Masie History, Family Crest & Coats of Arms
- Origins Available:
Masie is a name of ancient Norman origin. It arrived in England with the Norman Conquest of 1066. The Masie family lived in Cheshire. Their name, however, is a reference to their place of residence prior to the Norman Conquest of England in 1066, Macey in Manche, Normandy.
Early Origins of the Masie family
The surname Masie was first found in Cheshire where the one of the first records of the name was "Hugh Massie, who married Agnes, daughter and heir of Nicholas Bold, of Coddington. Their son William purchased the manor of Coddington in the eighteenth of Henry VI." 
A branch of the family held a family seat at Backford since early times. "During a great part of the 13th and 14th centuries, the manor [of Backford] was held by the Masseys, of Timperley; about the year 1580 it was sold to Thomas Aldersey." 
Birkenhead in Cheshire was another ancient family seat. "A priory for sixteen Benedictine monks was founded [in Birkenhead] about 1150, in honour of St. Mary and St. James, by Hamon de Massey, third Baron of Dunham-Massey." 
Little is known of Hamon de Massey other than he held manors of Agden, Baguley, Bowdon, Dunham, Hale and Little Bollington. He is thought to have born in La Ferté-Macé, in the Orne department in north-western France.
Important Dates for the Masie family
This web page shows only a small excerpt of our Masie research. Another 157 words (11 lines of text) covering the years 1602, 1619, 1674, 1646, 1674, 1797 and are included under the topic Early Masie History in all our PDF Extended History products and printed products wherever possible.
Masie Spelling Variations
Multitudes of spelling variations are a hallmark of Anglo Norman names. Most of these names evolved in the 11th and 12th century, in the time after the Normans introduced their own Norman French language into a country where Old and Middle English had no spelling rules and the languages of the court were French and Latin. To make matters worse, medieval scribes spelled words according to sound, so names frequently appeared differently in the various documents in which they were recorded. The name was spelled Massey, Massie, Macy, Macey and others.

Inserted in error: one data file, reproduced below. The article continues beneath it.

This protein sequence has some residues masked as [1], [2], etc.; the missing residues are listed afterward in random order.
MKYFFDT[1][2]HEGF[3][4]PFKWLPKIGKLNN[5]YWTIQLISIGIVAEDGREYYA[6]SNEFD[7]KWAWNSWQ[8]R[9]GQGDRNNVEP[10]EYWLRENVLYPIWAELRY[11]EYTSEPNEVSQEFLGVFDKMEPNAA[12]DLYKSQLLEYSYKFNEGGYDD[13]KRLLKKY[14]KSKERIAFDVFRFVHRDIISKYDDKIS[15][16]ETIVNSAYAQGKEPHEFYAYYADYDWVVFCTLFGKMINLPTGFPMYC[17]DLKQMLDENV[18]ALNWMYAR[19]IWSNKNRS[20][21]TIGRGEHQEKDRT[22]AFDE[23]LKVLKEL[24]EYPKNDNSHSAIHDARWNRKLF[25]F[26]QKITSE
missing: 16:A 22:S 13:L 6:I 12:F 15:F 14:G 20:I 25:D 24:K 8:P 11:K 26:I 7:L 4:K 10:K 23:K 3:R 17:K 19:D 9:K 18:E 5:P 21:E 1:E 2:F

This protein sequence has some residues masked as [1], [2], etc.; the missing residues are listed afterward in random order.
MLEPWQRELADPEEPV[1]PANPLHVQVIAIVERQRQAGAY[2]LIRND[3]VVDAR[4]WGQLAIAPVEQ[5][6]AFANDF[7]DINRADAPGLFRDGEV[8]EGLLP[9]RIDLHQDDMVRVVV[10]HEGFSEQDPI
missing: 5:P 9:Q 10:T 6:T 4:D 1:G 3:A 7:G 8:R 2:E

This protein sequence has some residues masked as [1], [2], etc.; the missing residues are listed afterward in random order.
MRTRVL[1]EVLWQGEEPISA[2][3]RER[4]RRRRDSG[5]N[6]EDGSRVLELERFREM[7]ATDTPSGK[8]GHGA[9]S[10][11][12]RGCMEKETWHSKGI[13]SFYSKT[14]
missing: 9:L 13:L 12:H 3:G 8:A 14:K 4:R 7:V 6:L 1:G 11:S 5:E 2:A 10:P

Early Notables of the Masie family (pre 1700)
Outstanding amongst the family at this time was Sir Edward Massey (c. 1619-1674), fifth son of John Massey of Coddington, an English soldier and politician who sat in the House of...
Another 31 words (2 lines of text) are included under the topic Early Masie Notables in all our PDF Extended History products and printed products wherever possible.
Migration of the Masie family to Ireland
Some of the Masie family moved to Ireland, but this topic is not covered in this excerpt.
Another 89 words (6 lines of text) about their life in Ireland is included in all our PDF Extended History products and printed products wherever possible.
Masie migration to the United States
Because of this political and religious unrest within English society, many people decided to immigrate to the colonies. Families left for Ireland, North America, and Australia in enormous numbers, travelling at high cost in extremely inhospitable conditions. The New World in particular was a desirable destination, but the long voyage caused many to arrive sick and starving. Those who made it, though, were welcomed by opportunities far greater than they had known at home in England. Many of these families went on to make important contributions to the emerging nations of Canada and the United States. Analysis of immigration records indicates that some of the first North American immigrants bore the name Masie or a variant listed above:
Masie Settlers in United States in the 17th Century
- Alexander Masie, aged 21, who arrived in Virginia in 1635 
- Ann Masie, who landed in Virginia in 1650 
- ^ Shirley, Evelyn Philip, The Noble and Gentle Men of England; The Arms and Descents. Westminster: John Bower Nichols and Sons, 1866, Print.
- ^ Lewis, Samuel, A Topographical Dictionary of England. Institute of Historical Research, 1848, Print.
- ^ Filby, P. William, Meyer, Mary K., Passenger and immigration lists index : a guide to published arrival records of about 500,000 passengers who came to the United States and Canada in the seventeenth, eighteenth, and nineteenth centuries. 1982-1985 Cumulated Supplements in Four Volumes Detroit, Mich. : Gale Research Co., 1985, Print (ISBN 0-8103-1795-8)